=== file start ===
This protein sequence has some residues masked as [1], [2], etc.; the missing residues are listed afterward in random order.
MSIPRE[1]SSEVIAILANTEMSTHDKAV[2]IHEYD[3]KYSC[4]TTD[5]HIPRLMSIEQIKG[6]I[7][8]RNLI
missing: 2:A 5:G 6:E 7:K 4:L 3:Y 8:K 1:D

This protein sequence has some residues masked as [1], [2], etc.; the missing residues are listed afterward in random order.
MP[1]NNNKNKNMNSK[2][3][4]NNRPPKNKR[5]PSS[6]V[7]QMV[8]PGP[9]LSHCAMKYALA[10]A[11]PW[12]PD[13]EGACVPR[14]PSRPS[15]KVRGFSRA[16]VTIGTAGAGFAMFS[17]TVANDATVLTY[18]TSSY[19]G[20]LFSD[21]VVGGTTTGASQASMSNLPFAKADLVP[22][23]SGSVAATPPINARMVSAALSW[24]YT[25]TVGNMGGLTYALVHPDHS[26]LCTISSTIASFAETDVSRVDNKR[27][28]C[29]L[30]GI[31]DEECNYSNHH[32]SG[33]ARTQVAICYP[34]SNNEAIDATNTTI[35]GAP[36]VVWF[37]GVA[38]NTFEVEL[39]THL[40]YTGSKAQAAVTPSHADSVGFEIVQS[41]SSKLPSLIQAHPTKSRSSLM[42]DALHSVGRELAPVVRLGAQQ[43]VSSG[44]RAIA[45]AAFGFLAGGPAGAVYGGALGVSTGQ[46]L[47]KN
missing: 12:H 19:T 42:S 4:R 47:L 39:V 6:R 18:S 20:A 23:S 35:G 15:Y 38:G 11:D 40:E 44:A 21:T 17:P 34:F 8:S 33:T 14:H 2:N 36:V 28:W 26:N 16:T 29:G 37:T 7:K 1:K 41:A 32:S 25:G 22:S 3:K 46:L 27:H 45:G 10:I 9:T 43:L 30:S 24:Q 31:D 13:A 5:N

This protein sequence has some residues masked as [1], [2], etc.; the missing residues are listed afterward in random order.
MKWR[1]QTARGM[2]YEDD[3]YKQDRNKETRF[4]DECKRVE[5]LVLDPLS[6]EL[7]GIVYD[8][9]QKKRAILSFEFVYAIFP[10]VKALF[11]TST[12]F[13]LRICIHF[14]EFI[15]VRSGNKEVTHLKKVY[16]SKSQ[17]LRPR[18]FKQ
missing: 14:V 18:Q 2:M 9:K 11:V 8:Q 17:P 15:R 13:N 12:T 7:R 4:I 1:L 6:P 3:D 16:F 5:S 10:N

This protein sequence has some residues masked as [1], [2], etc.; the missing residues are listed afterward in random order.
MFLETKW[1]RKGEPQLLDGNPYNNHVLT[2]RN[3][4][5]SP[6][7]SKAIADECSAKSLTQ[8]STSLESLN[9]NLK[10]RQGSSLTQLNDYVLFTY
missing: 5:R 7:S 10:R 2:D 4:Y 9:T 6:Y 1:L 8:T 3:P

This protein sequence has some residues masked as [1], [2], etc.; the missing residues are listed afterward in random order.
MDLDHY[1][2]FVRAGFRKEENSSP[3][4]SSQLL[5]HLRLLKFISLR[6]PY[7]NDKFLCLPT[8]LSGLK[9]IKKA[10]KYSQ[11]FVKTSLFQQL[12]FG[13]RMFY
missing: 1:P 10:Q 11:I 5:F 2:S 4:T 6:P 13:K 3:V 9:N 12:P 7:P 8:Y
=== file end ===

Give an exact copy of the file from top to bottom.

This protein sequence has some residues masked as [1], [2], etc.; the missing residues are listed afterward in random order.
MSIPRE[1]SSEVIAILANTEMSTHDKAV[2]IHEYD[3]KYSC[4]TTD[5]HIPRLMSIEQIKG[6]I[7][8]RNLI
missing: 2:A 5:G 6:E 7:K 4:L 3:Y 8:K 1:D

This protein sequence has some residues masked as [1], [2], etc.; the missing residues are listed afterward in random order.
MP[1]NNNKNKNMNSK[2][3][4]NNRPPKNKR[5]PSS[6]V[7]QMV[8]PGP[9]LSHCAMKYALA[10]A[11]PW[12]PD[13]EGACVPR[14]PSRPS[15]KVRGFSRA[16]VTIGTAGAGFAMFS[17]TVANDATVLTY[18]TSSY[19]G[20]LFSD[21]VVGGTTTGASQASMSNLPFAKADLVP[22][23]SGSVAATPPINARMVSAALSW[24]YT[25]TVGNMGGLTYALVHPDHS[26]LCTISSTIASFAETDVSRVDNKR[27][28]C[29]L[30]GI[31]DEECNYSNHH[32]SG[33]ARTQVAICYP[34]SNNEAIDATNTTI[35]GAP[36]VVWF[37]GVA[38]NTFEVEL[39]THL[40]YTGSKAQAAVTPSHADSVGFEIVQS[41]SSKLPSLIQAHPTKSRSSLM[42]DALHSVGRELAPVVRLGAQQ[43]VSSG[44]RAIA[45]AAFGFLAGGPAGAVYGGALGVSTGQ[46]L[47]KN
missing: 12:H 19:T 42:S 4:R 47:L 39:V 6:R 18:S 20:A 23:S 35:G 15:Y 38:G 11:D 40:E 44:A 21:T 17:P 34:F 8:S 33:T 14:H 2:N 36:V 28:W 26:N 16:T 29:G 37:T 7:K 1:K 41:A 32:S 25:G 22:S 3:K 46:L 27:H 45:G 10:I 9:T 43:L 30:S 24:Q 31:D 13:A 5:N

This protein sequence has some residues masked as [1], [2], etc.; the missing residues are listed afterward in random order.
MKWR[1]QTARGM[2]YEDD[3]YKQDRNKETRF[4]DECKRVE[5]LVLDPLS[6]EL[7]GIVYD[8][9]QKKRAILSFEFVYAIFP[10]VKALF[11]TST[12]F[13]LRICIHF[14]EFI[15]VRSGNKEVTHLKKVY[16]SKSQ[17]LRPR[18]FKQ
missing: 14:V 18:Q 2:M 9:K 11:V 8:Q 17:P 15:R 13:N 12:T 7:R 4:I 1:L 6:P 3:D 16:F 5:S 10:N

This protein sequence has some residues masked as [1], [2], etc.; the missing residues are listed afterward in random order.
MFLETKW[1]RKGEPQLLDGNPYNNHVLT[2]RN[3][4][5]SP[6][7]SKAIADECSAKSLTQ[8]STSLESLN[9]NLK[10]RQGSSLTQLNDYVLFTY
missing: 5:R 7:S 10:R 2:D 4:Y 9:T 6:Y 1:L 8:T 3:P

This protein sequence has some residues masked as [1], [2], etc.; the missing residues are listed afterward in random order.
MDLDHY[1][2]FVRAGFRKEENSSP[3][4]SSQLL[5]HLRLLKFISLR[6]PY[7]NDKFLCLPT[8]LSGLK[9]IKKA[10]KYSQ[11]FVKTSLFQQL[12]FG[13]RMFY
missing: 1:P 10:Q 11:I 5:F 2:S 4:T 6:P 13:K 3:V 9:N 12:P 7:P 8:Y